Like a Trojan horse a new drug that "penetrates the brain" to promote weight loss Like a Trojan horse a new drug that "penetrates the brain" to promote weight loss

Like a Trojan horse a new drug that "penetrates the brain" to promote weight loss

Like a Trojan horse a new drug that "penetrates the brain" to promote weight loss

A team of scientists has revealed a new drug that can "hack the brain", like a "Trojan horse", to double weight loss.

Scientists tested the new experimental drug on mice, claiming that it leads to greater weight loss than drugs currently on the market.

The drug uses a similar technology to Ozempic and Wegovy, which are referred to as “glucagon-like peptide-1 receptor agonists” (GLP-1 RA).

Aside from mimicking the hormone the gut naturally produces after eating to slow digestion and relieve hunger pangs, the drug also works to "smuggle" neuroplastic molecules into the brains of mice to make them more responsive to weight loss.

The research team at the Novo Nordisk Foundation Center for Basic Metabolic Research at the University of Copenhagen said that increasing brain flexibility may allow it to better adapt to weight loss.
So, adding neuroplasticity-promoting molecules to GLP-1 drugs could enhance results.

Lead author, Professor Christopher Clemmensen, said: “I consider the drugs on the market today to be the first generation of weight loss drugs. We have now developed a new type of drug that affects brain plasticity and appears to be very effective.”

The researchers used the NMDA receptor agonist MK-801 (a chemical compound that binds to receptors and activates them to produce a biological response), which affects neuroplasticity in the hypothalamus and brainstem, to promote weight loss-friendly changes in the brain.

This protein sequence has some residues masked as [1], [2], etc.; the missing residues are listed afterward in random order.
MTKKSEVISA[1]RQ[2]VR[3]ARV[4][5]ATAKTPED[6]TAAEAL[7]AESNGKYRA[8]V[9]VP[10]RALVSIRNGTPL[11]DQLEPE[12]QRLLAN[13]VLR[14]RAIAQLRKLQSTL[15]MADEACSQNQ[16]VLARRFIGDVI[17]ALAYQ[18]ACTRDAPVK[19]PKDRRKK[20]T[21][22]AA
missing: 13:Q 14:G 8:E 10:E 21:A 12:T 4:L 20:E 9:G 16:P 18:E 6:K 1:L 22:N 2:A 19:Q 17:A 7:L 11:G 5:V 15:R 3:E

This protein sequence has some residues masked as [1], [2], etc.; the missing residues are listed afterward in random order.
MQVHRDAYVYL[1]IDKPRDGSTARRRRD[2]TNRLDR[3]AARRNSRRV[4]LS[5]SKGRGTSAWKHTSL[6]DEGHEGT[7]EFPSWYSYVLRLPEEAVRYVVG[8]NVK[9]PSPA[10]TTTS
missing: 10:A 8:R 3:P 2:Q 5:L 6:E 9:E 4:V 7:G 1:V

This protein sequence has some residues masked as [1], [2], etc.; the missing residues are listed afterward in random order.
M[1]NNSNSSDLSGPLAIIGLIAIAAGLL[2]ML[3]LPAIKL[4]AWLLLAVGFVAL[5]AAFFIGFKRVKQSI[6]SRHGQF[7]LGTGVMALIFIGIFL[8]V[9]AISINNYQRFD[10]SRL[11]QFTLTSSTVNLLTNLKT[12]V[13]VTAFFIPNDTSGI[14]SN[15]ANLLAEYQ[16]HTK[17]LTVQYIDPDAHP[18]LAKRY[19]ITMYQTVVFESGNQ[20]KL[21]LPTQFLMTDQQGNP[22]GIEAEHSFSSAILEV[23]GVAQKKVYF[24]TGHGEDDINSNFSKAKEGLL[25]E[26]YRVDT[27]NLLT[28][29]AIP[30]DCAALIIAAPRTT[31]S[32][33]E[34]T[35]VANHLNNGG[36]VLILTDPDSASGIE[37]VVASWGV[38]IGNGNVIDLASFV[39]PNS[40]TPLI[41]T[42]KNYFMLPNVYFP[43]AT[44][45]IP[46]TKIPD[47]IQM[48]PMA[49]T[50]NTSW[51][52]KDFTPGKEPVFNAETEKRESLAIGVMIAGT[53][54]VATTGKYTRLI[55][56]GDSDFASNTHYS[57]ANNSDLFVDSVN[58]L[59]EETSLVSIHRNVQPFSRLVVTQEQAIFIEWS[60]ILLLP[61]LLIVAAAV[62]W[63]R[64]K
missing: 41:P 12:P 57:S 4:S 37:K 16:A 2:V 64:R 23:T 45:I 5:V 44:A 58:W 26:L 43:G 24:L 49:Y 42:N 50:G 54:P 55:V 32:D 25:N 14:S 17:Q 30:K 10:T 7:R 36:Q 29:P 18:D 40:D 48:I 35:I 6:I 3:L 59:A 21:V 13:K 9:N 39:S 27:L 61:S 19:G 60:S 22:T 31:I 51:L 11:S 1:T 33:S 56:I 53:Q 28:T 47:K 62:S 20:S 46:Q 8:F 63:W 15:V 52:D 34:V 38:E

They explained that GLP-1 hormones can leak through areas of the blood-brain barrier, so they can act as "Trojan horses" that sneak with resilience-promoting molecules into the brain.

“The effect of GLP-1 with these molecules is very powerful,” Clemmensen said. “In some cases, mice lose twice as much weight as those treated with GLP-1 alone.”

The new drug could serve as an alternative for people who do not respond well to existing weight-loss medications.

"Since the drug is so effective, we may be able to lower the dose and thus mitigate some of the side effects in the future, although we still do not know how humans respond to the drug," Clemmensen explained.

The new drug will need 3 stages of human clinical trials, so it may take 8 years to become available on the market.

It is worth noting that GLP-1 medications can help the body lose weight, but enhancing neuroplasticity can help retrain the brain to accept the result as the new normal weight and enhance weight loss results.

The study was published in the journal Nature.

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